In 1937, Roosevelt began to scale back deficit spending, because he believed that the worst of the Great Depression had passed and because he was receiving pressure from conservatives in Congress (and even from ardent New Dealers in his own cabinet). The size of the Works Progress Administration, for example, was severely reduced, as were agricultural subsidies.
This decision to cut back spending turned out to be premature, however, as the economy buckled again, resulting in what became known as the Roosevelt Recession. The stock market crashed for a second time in 1937, and the price of consumer goods dropped significantly. Contrary to conservative beliefs, the economy simply had not pulled far enough out of the depression to survive on its own. The embattled Roosevelt only made himself look worse by trying to place the blame on spendthrift business leaders. The American people were not convinced, and as a result, Democrats lost a significant number of seats in the House and Senate in the 1938 congressional elections. This return of Republican power effectively killed the New Deal.
Republicans in Congress further weakened Roosevelt’s executive powers with the Hatch Act of 1939. The act forbade most civil servants from participating in political campaigns and public office holders (i.e., Roosevelt and New Dealers) from using federal dollars to fund their reelection campaigns. The bill also made it illegal for Americans who received federal assistance to donate money to politicians. Conservatives hoped that these measures would divorce the functions of government from the campaign frenzy and ultimately dislodge entrenched New Dealers who preyed on a desperate public for votes.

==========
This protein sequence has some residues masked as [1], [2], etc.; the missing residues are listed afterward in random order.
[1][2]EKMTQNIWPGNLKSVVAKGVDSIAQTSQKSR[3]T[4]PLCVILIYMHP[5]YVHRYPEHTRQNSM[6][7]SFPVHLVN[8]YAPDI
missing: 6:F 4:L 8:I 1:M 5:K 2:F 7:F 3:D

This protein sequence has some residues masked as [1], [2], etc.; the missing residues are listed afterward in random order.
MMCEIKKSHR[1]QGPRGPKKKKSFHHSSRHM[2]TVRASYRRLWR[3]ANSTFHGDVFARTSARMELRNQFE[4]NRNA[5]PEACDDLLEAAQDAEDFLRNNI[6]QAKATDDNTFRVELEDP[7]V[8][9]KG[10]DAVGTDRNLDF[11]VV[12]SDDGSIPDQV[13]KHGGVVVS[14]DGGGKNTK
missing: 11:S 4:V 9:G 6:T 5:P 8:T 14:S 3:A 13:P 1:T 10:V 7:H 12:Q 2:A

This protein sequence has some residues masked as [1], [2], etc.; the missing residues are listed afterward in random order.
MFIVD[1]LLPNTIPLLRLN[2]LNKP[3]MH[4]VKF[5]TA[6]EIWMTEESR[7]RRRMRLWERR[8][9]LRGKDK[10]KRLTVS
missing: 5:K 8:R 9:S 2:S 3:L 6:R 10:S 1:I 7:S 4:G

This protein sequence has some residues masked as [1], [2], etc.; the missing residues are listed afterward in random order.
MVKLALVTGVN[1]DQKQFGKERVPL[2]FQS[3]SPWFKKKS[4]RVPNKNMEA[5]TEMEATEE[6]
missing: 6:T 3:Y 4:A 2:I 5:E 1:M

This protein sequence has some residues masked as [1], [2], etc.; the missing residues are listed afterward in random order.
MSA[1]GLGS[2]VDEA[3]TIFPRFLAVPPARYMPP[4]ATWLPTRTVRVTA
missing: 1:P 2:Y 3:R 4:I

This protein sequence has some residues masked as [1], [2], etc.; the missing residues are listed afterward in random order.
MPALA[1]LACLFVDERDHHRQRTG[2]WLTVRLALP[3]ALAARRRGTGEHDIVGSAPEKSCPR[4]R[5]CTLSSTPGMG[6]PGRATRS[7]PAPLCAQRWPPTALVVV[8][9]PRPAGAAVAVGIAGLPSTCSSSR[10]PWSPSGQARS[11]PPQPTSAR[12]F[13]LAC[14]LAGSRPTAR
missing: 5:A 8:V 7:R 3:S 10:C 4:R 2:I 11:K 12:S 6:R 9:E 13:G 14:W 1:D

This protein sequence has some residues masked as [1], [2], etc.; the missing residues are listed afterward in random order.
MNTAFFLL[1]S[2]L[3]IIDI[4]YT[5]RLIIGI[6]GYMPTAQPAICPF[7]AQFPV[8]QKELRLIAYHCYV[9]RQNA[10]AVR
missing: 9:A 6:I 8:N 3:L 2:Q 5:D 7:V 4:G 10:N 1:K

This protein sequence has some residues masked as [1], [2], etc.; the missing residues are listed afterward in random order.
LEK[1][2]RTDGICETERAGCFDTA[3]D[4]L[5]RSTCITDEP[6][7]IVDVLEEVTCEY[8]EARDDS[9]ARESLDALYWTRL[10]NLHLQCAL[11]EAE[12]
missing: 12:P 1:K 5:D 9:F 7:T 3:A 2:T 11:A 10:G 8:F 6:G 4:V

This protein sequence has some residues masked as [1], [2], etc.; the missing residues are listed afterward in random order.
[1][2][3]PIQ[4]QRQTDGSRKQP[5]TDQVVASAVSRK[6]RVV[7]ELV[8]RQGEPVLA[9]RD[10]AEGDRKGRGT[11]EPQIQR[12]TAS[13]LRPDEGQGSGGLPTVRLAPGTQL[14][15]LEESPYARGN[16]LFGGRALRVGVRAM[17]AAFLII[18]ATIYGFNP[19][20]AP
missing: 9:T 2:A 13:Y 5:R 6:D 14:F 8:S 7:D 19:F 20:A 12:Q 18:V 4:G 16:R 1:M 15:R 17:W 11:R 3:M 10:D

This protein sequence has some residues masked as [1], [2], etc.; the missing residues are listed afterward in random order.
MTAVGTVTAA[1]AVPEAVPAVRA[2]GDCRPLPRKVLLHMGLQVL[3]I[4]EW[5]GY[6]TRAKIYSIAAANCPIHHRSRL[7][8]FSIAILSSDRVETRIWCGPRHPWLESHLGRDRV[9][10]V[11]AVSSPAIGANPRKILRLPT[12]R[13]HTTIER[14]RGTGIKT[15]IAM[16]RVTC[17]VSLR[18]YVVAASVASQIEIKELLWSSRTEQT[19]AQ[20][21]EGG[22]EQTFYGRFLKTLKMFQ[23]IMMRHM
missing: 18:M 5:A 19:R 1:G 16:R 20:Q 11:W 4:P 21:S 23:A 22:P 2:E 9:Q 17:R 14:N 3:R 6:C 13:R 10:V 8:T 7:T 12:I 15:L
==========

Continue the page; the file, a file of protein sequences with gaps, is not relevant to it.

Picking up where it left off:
Despite the numerous positive effects that the New Deal had, it failed to end the Great Depression. Millions of Americans were still hungry, homeless, and without jobs as late as December 1941, when the United States entered World War II. Many historians and economists have suggested that the New Deal would have been more successful if Roosevelt had put a greater amount of money into the economy, but this conclusion is debatable. Only after the surge in demand for war-related goods such as munitions, ships, tanks, and airplanes did the economy finally right itself and begin to grow.
The New Deal was a crucial turning point in the history of the U.S. government. Politics had never before been so involved in—or exerted more control over—the daily lives of regular Americans as it was during Roosevelt’s terms in office in the 1930s. Critics lamented that the United States had transformed itself into a welfare state. Indeed, the budget deficit increased dramatically every year, and the national debt more than doubled in just ten years.
However, the New Deal did in fact help millions of Americans survive the Great Depression. Unlike his predecessor, Herbert Hoover, Roosevelt tried to directly help as many people as the conservatives in Congress and the Supreme Court would allow him to. His New Deal legislation helped create new jobs, build houses and shelters for the homeless, and distribute food to the hungry. New Deal policy also raised agricultural commodity prices, put banks back on solid footing, and greatly improved the national infrastructure. Moreover, the New Deal created a number of long-standing government institutions, such as Social Security, that we still have today.